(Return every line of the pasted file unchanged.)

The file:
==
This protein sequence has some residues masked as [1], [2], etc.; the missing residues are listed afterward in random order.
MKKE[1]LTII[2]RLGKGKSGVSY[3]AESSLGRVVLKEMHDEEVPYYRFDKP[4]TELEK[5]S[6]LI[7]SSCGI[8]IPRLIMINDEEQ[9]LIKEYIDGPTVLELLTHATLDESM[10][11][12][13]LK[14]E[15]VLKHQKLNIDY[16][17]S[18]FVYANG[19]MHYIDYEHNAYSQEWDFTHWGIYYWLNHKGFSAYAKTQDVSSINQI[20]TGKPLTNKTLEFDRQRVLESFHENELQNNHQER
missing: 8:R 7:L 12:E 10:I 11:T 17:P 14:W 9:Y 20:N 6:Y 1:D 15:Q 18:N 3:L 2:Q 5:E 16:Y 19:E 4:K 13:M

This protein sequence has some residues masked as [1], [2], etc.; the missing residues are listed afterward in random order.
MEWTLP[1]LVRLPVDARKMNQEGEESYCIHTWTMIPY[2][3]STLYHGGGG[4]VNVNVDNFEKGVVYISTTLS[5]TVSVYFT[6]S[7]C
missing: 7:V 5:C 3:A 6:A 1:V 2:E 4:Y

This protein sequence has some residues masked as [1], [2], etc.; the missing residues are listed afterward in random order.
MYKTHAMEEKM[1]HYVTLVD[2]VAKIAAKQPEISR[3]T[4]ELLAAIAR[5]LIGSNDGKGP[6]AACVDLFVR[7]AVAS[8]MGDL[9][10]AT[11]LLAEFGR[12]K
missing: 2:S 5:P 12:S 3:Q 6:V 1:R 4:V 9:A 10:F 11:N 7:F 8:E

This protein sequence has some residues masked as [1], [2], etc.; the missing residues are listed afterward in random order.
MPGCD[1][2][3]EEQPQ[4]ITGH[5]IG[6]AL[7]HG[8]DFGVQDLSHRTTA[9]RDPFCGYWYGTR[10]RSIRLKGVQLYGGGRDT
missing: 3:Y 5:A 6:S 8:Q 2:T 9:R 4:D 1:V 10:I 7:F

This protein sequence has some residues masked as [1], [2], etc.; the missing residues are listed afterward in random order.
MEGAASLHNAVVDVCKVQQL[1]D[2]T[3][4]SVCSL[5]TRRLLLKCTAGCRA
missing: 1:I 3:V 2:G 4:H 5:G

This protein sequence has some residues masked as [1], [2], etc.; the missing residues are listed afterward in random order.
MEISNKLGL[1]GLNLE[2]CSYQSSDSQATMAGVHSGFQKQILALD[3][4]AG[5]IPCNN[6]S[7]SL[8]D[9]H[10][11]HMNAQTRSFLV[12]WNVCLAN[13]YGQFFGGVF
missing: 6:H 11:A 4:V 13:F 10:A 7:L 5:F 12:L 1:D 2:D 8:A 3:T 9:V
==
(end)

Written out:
This protein sequence has some residues masked as [1], [2], etc.; the missing residues are listed afterward in random order.
MKKE[1]LTII[2]RLGKGKSGVSY[3]AESSLGRVVLKEMHDEEVPYYRFDKP[4]TELEK[5]S[6]LI[7]SSCGI[8]IPRLIMINDEEQ[9]LIKEYIDGPTVLELLTHATLDESM[10][11][12][13]LK[14]E[15]VLKHQKLNIDY[16][17]S[18]FVYANG[19]MHYIDYEHNAYSQEWDFTHWGIYYWLNHKGFSAYAKTQDVSSINQI[20]TGKPLTNKTLEFDRQRVLESFHENELQNNHQER
missing: 8:R 7:L 12:E 10:I 11:T 17:P 14:W 9:Y 20:N 6:Y 1:D 15:Q 18:N 3:L 2:Q 5:E 16:Y 19:E 4:K 13:M

This protein sequence has some residues masked as [1], [2], etc.; the missing residues are listed afterward in random order.
MEWTLP[1]LVRLPVDARKMNQEGEESYCIHTWTMIPY[2][3]STLYHGGGG[4]VNVNVDNFEKGVVYISTTLS[5]TVSVYFT[6]S[7]C
missing: 7:V 5:C 3:A 6:A 1:V 2:E 4:Y

This protein sequence has some residues masked as [1], [2], etc.; the missing residues are listed afterward in random order.
MYKTHAMEEKM[1]HYVTLVD[2]VAKIAAKQPEISR[3]T[4]ELLAAIAR[5]LIGSNDGKGP[6]AACVDLFVR[7]AVAS[8]MGDL[9][10]AT[11]LLAEFGR[12]K
missing: 2:S 5:P 12:S 3:Q 6:V 1:R 4:V 9:A 10:F 11:N 7:F 8:E

This protein sequence has some residues masked as [1], [2], etc.; the missing residues are listed afterward in random order.
MPGCD[1][2][3]EEQPQ[4]ITGH[5]IG[6]AL[7]HG[8]DFGVQDLSHRTTA[9]RDPFCGYWYGTR[10]RSIRLKGVQLYGGGRDT
missing: 3:Y 5:A 6:S 8:Q 2:T 9:R 4:D 1:V 10:I 7:F

This protein sequence has some residues masked as [1], [2], etc.; the missing residues are listed afterward in random order.
MEGAASLHNAVVDVCKVQQL[1]D[2]T[3][4]SVCSL[5]TRRLLLKCTAGCRA
missing: 1:I 3:V 2:G 4:H 5:G

This protein sequence has some residues masked as [1], [2], etc.; the missing residues are listed afterward in random order.
MEISNKLGL[1]GLNLE[2]CSYQSSDSQATMAGVHSGFQKQILALD[3][4]AG[5]IPCNN[6]S[7]SL[8]D[9]H[10][11]HMNAQTRSFLV[12]WNVCLAN[13]YGQFFGGVF
missing: 6:H 11:A 4:V 13:F 10:A 7:L 5:F 12:L 1:D 2:D 8:A 3:T 9:V